Skip to main content

World Champion Blacksmith gives farriery masterclass to Myerscough students

Tuesday 14 Nov 2017

Myerscough College’s farriers were honoured to receive a visit this week from five-time World Champion Blacksmith, Steve Beane.

steve beane 2017 1.png

Steve is known internationally as one of the best in the industry and came to Myerscough for his now regular visit, to give the College’s farriery apprentices his expert advice and a diploma demonstration. Steve won the world blacksmith title for four consecutive years between 2009 & 2012, before claiming the crown for a fifth time in 2014.

Farriery apprentices undertake more than four years of training, before preparing for their final assessment to pass the Worshipful Company of Farriers (WCF) qualification, to allow them to practice as a professional working farrier.

Steve said: ‘’It was a great pre-diplomaa day at Myerscough College. I do the exam with the students marking me and then they all do a mock exam. Thanks to the college staff, students and as always my great sponsor Heller. Good luck to everyone!

’’I was delighted to be ask to come and teach the students ahead of what is a crucial time for them. I showed them exactly the standards they’ll have to reach to pass’’.

‘’It’s tough after four years for their futures to hang on one exam but they’ll be more ready now for the task they face.’’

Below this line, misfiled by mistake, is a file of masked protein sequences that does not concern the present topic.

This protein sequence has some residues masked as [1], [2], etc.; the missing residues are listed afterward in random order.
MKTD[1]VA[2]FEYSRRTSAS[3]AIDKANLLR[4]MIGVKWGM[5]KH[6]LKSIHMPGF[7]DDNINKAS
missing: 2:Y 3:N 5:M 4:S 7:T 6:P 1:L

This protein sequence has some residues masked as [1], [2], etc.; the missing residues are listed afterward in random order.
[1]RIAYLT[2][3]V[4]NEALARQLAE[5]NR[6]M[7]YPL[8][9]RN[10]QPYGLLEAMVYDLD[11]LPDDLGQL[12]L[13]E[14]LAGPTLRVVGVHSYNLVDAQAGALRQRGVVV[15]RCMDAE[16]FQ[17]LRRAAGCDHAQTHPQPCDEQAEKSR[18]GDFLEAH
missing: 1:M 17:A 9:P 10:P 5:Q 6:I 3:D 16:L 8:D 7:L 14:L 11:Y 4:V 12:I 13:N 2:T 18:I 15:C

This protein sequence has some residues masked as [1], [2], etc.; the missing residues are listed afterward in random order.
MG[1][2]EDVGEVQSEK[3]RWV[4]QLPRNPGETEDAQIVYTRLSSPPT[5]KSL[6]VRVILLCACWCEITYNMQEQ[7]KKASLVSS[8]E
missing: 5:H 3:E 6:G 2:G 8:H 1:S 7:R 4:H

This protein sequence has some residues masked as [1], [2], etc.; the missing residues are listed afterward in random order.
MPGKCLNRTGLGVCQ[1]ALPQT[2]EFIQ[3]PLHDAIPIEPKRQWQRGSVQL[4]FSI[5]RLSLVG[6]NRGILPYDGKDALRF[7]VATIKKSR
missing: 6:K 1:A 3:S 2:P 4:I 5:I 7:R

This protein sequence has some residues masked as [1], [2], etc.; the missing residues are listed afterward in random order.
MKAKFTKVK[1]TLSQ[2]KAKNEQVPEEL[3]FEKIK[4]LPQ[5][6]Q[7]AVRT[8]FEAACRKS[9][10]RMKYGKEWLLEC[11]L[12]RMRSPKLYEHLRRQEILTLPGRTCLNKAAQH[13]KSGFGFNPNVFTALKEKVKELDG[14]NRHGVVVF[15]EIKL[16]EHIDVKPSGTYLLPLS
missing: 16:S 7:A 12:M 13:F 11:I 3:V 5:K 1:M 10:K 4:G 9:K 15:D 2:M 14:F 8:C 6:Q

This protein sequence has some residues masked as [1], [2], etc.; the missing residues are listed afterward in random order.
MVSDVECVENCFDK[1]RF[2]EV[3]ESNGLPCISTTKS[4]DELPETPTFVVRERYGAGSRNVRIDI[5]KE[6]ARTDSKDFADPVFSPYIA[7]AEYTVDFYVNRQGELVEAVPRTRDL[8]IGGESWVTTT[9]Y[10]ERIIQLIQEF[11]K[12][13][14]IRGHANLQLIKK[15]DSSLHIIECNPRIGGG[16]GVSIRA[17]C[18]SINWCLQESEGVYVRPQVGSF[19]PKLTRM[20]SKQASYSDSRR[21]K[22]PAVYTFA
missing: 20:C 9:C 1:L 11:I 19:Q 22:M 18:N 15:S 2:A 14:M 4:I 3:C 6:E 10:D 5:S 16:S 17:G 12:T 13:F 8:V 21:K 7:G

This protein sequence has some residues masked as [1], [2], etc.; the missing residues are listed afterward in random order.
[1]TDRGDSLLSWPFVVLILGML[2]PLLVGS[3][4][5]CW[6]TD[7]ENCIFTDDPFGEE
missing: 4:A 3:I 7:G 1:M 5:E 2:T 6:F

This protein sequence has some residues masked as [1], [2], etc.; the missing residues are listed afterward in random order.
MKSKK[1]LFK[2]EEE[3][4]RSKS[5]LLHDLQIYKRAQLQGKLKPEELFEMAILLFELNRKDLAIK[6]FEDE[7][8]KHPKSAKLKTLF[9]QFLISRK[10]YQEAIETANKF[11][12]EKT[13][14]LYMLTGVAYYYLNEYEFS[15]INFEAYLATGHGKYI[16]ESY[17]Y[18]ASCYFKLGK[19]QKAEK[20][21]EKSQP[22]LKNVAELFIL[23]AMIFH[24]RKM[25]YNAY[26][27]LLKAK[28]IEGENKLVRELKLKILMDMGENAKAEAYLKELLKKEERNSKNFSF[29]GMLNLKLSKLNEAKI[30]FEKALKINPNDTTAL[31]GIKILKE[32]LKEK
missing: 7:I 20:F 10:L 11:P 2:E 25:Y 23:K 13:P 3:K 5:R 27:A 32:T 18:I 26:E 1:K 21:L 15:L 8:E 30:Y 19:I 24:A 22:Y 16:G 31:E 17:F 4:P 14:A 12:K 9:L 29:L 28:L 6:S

Steve Beane’s visit shows the great contacts within the industry that Myerscough College has and it’s a great experience for the group to meet somebody so well regarded within it. Industry visits by such professionals add to the high quality of course provision offered by Myerscough and inspires the learners even further.

You can watch a video of Steve Beane giving a diploma exam demonstration here:

Farriery, or the shoeing of horses, is an ancient craft. A farrier is a skilled craftsperson, capable of making shoes to suit all types of horse and their working conditions. Modern farriers must have knowledge of the anatomy of horses’ feet and legs, be able to work alongside vets, manage and handle horses, understand and meet the needs of clients and successfully run their own business.

Our farriery students have access to some of the best facilities available. The College has three farriery workshops, with 32 coke forges, anvils and associated tools. There’s a tiered seating demonstration area, mobile forge unit, and more than fifty horses on campus - of various sizes, breeds and standards. The College also has a small pony stud and organises regular visits to the Lancashire Constabulary Mounted Division to shoe police horses.

Find out more at http://www.myerscough.ac.uk/courses/farriery

by Dave Salmon